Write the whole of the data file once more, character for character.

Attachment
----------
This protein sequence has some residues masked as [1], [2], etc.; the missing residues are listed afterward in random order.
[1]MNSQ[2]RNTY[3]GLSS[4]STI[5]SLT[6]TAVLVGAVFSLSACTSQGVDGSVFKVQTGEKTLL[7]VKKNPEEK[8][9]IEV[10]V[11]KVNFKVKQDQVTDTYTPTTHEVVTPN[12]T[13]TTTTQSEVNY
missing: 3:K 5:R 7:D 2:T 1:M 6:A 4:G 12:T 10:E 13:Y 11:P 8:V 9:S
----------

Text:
This protein sequence has some residues masked as [1], [2], etc.; the missing residues are listed afterward in random order.
[1]MNSQ[2]RNTY[3]GLSS[4]STI[5]SLT[6]TAVLVGAVFSLSACTSQGVDGSVFKVQTGEKTLL[7]VKKNPEEK[8][9]IEV[10]V[11]KVNFKVKQDQVTDTYTPTTHEVVTPN[12]T[13]TTTTQSEVNY
missing: 3:K 5:R 7:D 2:T 1:M 6:A 4:G 12:T 10:E 13:Y 11:P 8:V 9:S